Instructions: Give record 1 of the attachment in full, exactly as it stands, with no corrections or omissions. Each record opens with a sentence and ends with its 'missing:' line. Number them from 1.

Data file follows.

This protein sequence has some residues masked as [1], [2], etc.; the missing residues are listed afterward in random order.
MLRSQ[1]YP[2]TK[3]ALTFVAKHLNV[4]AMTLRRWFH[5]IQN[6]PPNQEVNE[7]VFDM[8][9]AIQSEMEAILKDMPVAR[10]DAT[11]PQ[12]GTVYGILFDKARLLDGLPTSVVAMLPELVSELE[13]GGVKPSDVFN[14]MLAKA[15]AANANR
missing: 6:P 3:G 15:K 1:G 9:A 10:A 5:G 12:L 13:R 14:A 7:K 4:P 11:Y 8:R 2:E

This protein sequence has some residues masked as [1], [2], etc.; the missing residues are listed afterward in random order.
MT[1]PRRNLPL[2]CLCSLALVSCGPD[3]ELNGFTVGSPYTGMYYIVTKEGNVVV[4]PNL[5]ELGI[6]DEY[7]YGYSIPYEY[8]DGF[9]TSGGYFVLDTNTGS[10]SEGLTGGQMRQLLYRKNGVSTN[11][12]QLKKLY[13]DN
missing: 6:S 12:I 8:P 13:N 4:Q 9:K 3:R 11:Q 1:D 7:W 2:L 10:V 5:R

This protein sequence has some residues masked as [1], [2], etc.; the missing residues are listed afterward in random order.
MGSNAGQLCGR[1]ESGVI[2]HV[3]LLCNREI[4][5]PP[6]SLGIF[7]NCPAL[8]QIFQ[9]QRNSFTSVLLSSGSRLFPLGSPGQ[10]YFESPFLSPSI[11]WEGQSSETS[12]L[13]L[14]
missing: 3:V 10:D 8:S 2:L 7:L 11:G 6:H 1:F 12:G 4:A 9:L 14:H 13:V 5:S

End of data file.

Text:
This protein sequence has some residues masked as [1], [2], etc.; the missing residues are listed afterward in random order.
MLRSQ[1]YP[2]TK[3]ALTFVAKHLNV[4]AMTLRRWFH[5]IQN[6]PPNQEVNE[7]VFDM[8][9]AIQSEMEAILKDMPVAR[10]DAT[11]PQ[12]GTVYGILFDKARLLDGLPTSVVAMLPELVSELE[13]GGVKPSDVFN[14]MLAKA[15]AANANR
missing: 6:P 3:G 15:K 1:G 9:A 10:A 5:G 12:L 13:R 14:A 7:K 4:P 11:Y 8:R 2:E